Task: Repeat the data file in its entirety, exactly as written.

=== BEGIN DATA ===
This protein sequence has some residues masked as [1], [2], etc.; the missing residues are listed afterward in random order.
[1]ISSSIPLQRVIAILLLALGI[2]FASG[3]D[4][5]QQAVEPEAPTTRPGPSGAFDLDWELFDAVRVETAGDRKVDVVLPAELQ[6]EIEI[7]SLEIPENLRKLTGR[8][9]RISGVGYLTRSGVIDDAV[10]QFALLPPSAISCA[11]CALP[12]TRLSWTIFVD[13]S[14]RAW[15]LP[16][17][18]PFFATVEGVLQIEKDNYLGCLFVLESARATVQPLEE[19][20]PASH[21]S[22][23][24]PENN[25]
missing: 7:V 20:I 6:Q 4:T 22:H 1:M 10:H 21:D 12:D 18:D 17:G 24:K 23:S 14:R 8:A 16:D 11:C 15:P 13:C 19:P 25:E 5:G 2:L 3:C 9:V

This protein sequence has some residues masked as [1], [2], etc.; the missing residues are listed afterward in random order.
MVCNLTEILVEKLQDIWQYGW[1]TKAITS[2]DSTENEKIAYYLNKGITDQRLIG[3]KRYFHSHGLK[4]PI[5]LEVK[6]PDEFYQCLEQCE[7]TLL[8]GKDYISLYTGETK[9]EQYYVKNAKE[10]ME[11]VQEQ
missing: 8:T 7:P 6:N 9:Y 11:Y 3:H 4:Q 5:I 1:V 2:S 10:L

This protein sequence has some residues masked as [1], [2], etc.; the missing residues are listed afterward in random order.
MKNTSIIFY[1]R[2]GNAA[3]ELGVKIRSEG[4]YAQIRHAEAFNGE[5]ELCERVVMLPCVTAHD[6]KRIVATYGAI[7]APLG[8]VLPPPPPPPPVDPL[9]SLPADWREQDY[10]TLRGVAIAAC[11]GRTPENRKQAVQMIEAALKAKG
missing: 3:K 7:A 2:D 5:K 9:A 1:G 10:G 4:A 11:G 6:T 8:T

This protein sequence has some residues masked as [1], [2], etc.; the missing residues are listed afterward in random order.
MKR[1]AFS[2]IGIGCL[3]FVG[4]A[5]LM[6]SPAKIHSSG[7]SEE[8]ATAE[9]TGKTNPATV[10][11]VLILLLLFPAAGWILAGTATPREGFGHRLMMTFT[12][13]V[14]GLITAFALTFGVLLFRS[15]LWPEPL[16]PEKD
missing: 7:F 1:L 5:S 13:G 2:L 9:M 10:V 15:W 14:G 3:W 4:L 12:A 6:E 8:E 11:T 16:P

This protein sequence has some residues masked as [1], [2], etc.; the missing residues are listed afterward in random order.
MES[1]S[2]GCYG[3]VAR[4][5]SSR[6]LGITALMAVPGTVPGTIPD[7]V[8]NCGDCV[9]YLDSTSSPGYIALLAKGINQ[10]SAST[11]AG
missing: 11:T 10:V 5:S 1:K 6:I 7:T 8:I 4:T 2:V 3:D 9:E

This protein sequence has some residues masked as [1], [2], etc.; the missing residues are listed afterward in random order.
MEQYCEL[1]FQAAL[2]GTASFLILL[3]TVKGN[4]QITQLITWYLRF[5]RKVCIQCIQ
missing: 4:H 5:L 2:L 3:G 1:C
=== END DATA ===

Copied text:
This protein sequence has some residues masked as [1], [2], etc.; the missing residues are listed afterward in random order.
[1]ISSSIPLQRVIAILLLALGI[2]FASG[3]D[4][5]QQAVEPEAPTTRPGPSGAFDLDWELFDAVRVETAGDRKVDVVLPAELQ[6]EIEI[7]SLEIPENLRKLTGR[8][9]RISGVGYLTRSGVIDDAV[10]QFALLPPSAISCA[11]CALP[12]TRLSWTIFVD[13]S[14]RAW[15]LP[16][17][18]PFFATVEGVLQIEKDNYLGCLFVLESARATVQPLEE[19][20]PASH[21]S[22][23][24]PENN[25]
missing: 7:V 20:I 6:Q 4:T 22:H 1:M 10:H 21:D 12:D 18:D 17:G 24:K 23:S 14:R 8:A 16:D 11:C 15:P 13:C 19:P 25:E 5:G 2:L 3:C 9:V

This protein sequence has some residues masked as [1], [2], etc.; the missing residues are listed afterward in random order.
MVCNLTEILVEKLQDIWQYGW[1]TKAITS[2]DSTENEKIAYYLNKGITDQRLIG[3]KRYFHSHGLK[4]PI[5]LEVK[6]PDEFYQCLEQCE[7]TLL[8]GKDYISLYTGETK[9]EQYYVKNAKE[10]ME[11]VQEQ
missing: 8:T 7:P 6:N 9:Y 11:Y 3:H 4:Q 5:I 1:V 2:S 10:L

This protein sequence has some residues masked as [1], [2], etc.; the missing residues are listed afterward in random order.
MKNTSIIFY[1]R[2]GNAA[3]ELGVKIRSEG[4]YAQIRHAEAFNGE[5]ELCERVVMLPCVTAHD[6]KRIVATYGAI[7]APLG[8]VLPPPPPPPPVDPL[9]SLPADWREQDY[10]TLRGVAIAAC[11]GRTPENRKQAVQMIEAALKAKG
missing: 3:K 7:A 2:D 5:K 9:A 1:G 10:G 4:A 11:G 6:T 8:T

This protein sequence has some residues masked as [1], [2], etc.; the missing residues are listed afterward in random order.
MKR[1]AFS[2]IGIGCL[3]FVG[4]A[5]LM[6]SPAKIHSSG[7]SEE[8]ATAE[9]TGKTNPATV[10][11]VLILLLLFPAAGWILAGTATPREGFGHRLMMTFT[12][13]V[14]GLITAFALTFGVLLFRS[15]LWPEPL[16]PEKD
missing: 7:F 1:L 5:S 13:G 2:L 9:M 10:V 15:W 14:G 3:W 4:L 12:A 6:E 8:E 11:T 16:P

This protein sequence has some residues masked as [1], [2], etc.; the missing residues are listed afterward in random order.
MES[1]S[2]GCYG[3]VAR[4][5]SSR[6]LGITALMAVPGTVPGTIPD[7]V[8]NCGDCV[9]YLDSTSSPGYIALLAKGINQ[10]SAST[11]AG
missing: 11:T 10:V 5:S 1:K 6:I 7:T 8:I 4:T 2:V 3:D 9:E

This protein sequence has some residues masked as [1], [2], etc.; the missing residues are listed afterward in random order.
MEQYCEL[1]FQAAL[2]GTASFLILL[3]TVKGN[4]QITQLITWYLRF[5]RKVCIQCIQ
missing: 4:H 5:L 2:L 3:G 1:C